Archive | The Listeners’ Club

Jascha Heifetz set new precision standards for the classical violin.

Vitali’s Chaconne: Five Classic Recordings

The origin of the famous Chaconne in G minor, attributed to Italian baroque composer Tomaso Antonio Vitali (1663-1745), remains something of an enigma. The score was discovered and published by the German violinist Ferdinand David in 1867. David premiered Mendelssohn’s Violin Concerto and his version of the Chaconne includes a quote of the Concerto in the piano accompaniment. There was speculation […]

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Paris

Michael Torke’s “An American Abroad” (“An American in Paris” 2.0?)

Did George Gershwin write this piece from the grave? The spirit of Gershwin seems to inhabit Michael Torke’s 2002 orchestral tone poem, An American Abroad. It’s music filled with broad, warmly embracing melodies, the almost naive optimism of Broadway, and, at moments, quiet nostalgia. The title is an obvious reference to Gershwin’s An American in Paris and brings to […]

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Ravel_Gershwin-980x520

Gershwin and Ravel Share the Blues

Maurice Ravel and George Gershwin came face to face in New York on the evening of March 7, 1928. The occasion was a soirée hosted by the mezzo-soprano Éva Gauthier in celebration of Ravel’s fifty-third birthday. This was Ravel’s first and only trip to the United States. During a four month, twenty city tour which included an appearance […]

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Handel Water Music

Handel’s “Water Music” Turns 300

Today marks the three-hundredth anniversary of the premiere of Handel’s Water Music. The collection of festive orchestral dance movements, published in three suites, was written for King George I’s pleasure excursion up the Thames River on the evening of July 17, 1717. The elaborate summer boating party was intended to lift the King’s flagging poll numbers. As […]

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1915

The Dreamy Nostalgia of Barber’s “Knoxville: Summer of 1915”

It has become that time of evening when people sit on their porches, rocking gently and talking gently and watching the street and the standing up into their sphere of possession of the trees, of birds hung havens, hangars… The opening line of Samuel Barber’s Knoxville: Summer of 1915 for voice and orchestra paints this dreamy, nostalgic […]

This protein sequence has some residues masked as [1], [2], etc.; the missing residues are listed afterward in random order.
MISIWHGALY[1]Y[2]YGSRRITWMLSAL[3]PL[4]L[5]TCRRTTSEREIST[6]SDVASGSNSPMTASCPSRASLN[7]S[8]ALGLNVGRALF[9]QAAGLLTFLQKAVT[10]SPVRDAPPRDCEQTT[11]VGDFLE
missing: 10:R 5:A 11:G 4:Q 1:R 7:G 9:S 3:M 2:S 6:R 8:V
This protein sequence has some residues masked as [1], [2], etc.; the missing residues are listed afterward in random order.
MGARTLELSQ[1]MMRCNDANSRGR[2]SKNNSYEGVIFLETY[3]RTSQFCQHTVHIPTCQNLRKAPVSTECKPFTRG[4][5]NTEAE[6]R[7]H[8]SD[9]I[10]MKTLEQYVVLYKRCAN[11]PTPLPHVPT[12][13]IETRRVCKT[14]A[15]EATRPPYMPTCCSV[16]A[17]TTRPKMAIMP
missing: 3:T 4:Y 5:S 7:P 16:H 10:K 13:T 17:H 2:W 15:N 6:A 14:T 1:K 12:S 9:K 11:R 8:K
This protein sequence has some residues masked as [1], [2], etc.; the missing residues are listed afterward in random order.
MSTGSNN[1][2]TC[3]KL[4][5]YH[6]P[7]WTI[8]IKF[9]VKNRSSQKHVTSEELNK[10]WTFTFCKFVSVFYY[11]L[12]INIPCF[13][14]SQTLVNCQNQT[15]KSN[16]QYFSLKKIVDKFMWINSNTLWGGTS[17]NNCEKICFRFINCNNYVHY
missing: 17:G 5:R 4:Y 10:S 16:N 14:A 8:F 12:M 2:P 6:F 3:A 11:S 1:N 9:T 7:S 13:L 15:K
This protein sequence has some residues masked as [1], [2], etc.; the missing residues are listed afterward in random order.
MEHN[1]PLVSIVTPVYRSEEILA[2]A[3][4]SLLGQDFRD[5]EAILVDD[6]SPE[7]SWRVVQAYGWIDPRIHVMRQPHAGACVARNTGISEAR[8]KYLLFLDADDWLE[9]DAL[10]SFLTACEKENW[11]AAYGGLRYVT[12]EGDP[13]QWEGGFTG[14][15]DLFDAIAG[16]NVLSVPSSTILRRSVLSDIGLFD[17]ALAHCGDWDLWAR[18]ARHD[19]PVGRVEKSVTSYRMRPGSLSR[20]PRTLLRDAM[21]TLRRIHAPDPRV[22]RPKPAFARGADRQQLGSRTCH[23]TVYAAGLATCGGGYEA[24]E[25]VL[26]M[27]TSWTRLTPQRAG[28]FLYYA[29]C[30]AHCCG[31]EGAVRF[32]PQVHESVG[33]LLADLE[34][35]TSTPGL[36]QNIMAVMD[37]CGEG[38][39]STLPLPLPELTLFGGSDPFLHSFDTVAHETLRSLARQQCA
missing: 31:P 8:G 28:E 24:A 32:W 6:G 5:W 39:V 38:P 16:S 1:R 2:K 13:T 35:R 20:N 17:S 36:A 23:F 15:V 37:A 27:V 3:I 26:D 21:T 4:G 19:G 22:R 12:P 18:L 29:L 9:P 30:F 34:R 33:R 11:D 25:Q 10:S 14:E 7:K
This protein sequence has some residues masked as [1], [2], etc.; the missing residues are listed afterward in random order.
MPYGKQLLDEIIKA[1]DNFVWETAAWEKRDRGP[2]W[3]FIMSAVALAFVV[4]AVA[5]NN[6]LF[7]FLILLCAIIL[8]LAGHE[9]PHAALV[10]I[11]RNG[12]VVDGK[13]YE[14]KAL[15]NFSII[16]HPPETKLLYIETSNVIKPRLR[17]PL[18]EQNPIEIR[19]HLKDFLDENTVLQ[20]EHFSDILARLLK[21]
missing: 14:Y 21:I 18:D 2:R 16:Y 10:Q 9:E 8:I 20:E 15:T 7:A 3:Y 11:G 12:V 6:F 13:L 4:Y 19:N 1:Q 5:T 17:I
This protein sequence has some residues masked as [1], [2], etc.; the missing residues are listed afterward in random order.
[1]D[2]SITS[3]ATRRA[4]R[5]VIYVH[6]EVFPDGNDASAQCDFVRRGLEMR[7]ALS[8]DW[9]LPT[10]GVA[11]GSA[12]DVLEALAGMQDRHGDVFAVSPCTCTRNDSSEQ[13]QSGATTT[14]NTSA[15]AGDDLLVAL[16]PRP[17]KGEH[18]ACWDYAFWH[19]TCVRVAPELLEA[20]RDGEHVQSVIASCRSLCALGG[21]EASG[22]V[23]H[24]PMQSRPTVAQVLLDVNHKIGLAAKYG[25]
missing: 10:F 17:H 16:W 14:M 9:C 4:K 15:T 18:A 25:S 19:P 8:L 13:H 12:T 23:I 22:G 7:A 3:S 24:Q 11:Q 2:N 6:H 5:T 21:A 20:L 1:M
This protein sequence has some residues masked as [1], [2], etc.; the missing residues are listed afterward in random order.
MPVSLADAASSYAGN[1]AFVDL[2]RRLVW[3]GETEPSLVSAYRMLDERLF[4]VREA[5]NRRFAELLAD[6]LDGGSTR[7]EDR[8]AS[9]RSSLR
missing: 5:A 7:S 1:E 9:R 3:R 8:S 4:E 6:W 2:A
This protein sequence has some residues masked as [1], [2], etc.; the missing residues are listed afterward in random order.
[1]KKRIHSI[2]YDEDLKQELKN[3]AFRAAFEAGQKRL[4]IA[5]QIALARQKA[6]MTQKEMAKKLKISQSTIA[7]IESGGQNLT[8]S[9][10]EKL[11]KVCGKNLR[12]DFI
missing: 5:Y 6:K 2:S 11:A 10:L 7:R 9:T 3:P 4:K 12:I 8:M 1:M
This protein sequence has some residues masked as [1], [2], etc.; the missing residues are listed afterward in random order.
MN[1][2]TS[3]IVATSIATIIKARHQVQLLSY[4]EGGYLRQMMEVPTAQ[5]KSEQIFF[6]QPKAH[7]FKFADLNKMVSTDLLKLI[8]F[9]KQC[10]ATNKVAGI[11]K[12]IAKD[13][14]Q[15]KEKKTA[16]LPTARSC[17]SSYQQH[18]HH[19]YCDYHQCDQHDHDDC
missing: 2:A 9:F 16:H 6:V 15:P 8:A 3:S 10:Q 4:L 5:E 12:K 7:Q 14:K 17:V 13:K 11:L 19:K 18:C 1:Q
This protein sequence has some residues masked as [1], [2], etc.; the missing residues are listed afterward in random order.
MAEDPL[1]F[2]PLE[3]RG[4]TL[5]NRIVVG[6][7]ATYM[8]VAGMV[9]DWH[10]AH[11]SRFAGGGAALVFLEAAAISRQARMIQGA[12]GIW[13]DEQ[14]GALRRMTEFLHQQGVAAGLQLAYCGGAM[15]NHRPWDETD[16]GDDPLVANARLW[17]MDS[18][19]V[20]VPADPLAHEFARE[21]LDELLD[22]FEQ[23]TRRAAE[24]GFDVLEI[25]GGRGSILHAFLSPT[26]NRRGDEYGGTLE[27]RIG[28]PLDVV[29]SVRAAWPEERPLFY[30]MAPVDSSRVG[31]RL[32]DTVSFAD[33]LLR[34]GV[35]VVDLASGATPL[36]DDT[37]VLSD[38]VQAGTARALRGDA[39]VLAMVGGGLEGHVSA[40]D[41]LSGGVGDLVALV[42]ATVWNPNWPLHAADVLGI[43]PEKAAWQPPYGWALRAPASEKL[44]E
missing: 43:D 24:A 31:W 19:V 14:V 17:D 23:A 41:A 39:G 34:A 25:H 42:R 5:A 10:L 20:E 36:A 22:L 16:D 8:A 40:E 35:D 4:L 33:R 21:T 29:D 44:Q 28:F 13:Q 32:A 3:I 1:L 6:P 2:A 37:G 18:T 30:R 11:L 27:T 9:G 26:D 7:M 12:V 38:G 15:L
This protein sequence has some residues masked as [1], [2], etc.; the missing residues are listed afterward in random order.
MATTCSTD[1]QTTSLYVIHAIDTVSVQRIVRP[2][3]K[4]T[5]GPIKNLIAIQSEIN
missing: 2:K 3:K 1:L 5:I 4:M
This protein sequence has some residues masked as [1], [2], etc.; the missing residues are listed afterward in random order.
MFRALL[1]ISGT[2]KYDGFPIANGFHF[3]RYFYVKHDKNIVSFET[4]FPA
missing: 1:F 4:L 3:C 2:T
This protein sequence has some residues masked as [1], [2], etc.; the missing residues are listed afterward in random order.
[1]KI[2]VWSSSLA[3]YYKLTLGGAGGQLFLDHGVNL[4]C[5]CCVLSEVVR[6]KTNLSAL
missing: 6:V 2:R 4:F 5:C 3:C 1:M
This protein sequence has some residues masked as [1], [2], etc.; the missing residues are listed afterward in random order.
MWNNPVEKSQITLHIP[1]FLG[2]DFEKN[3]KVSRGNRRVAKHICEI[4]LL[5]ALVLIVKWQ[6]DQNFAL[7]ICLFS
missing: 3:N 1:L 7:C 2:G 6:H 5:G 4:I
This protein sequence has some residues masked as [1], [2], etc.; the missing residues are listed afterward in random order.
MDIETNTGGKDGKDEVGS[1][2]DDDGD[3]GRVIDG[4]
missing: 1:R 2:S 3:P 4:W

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Chiaroscuro

New Release: Haydn’s “Sun” Quartets, Performed by the Chiaroscuro

Is it possible to hear seeds of Romanticism in the string quartets of Franz Joseph Haydn? Recently, as I was listening to the Chiaroscuro Quartet’s newest album, this thought crossed my mind. The recording features Haydn’s Op. 20 “Sun” Quartets Nos. 4-6. (Last year, the ensemble released the first three quartets of the Op. 20 set). […]

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Mahler

Mahler Turns 157

Today marks the 157th anniversary of the birth of Gustav Mahler. Mahler was born on July 7, 1860 in the sleepy village of Kaliště (population 330) in what is now the Czech Republic. He was only a few months old when his parents moved the family to the larger regional center of Jihlava. (The city’s German […]

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Danny Elfman

“Rabbit and Rogue”: Danny Elfman’s Larger-Than-Life Ballet Score

Danny Elfman’s film and television scores frequently exhibit a kind of quirky, slightly deranged humor. For example, listen to the zany music which accompanies “The Breakfast Machine” scene from the 1985 comedy, Pee-wee’s Big Adventure, in which the persistent pulse of Khachaturian’s Sabre Dance meets 1920s Kurt Weill. I love the way the mechanized madness of that scene is launched […]

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Sousa Band

“The Stars and Stripes Forever”: Three Historic Recordings

John Philip Sousa’s most famous march was written on Christmas Day, 1896 during a transatlantic ocean liner voyage. Returning home from a European holiday, the composer had just learned of the death of his band’s manager, David Blakely. Sousa likely waited until he reached land to commit the actual notes to paper. But, according to his […]

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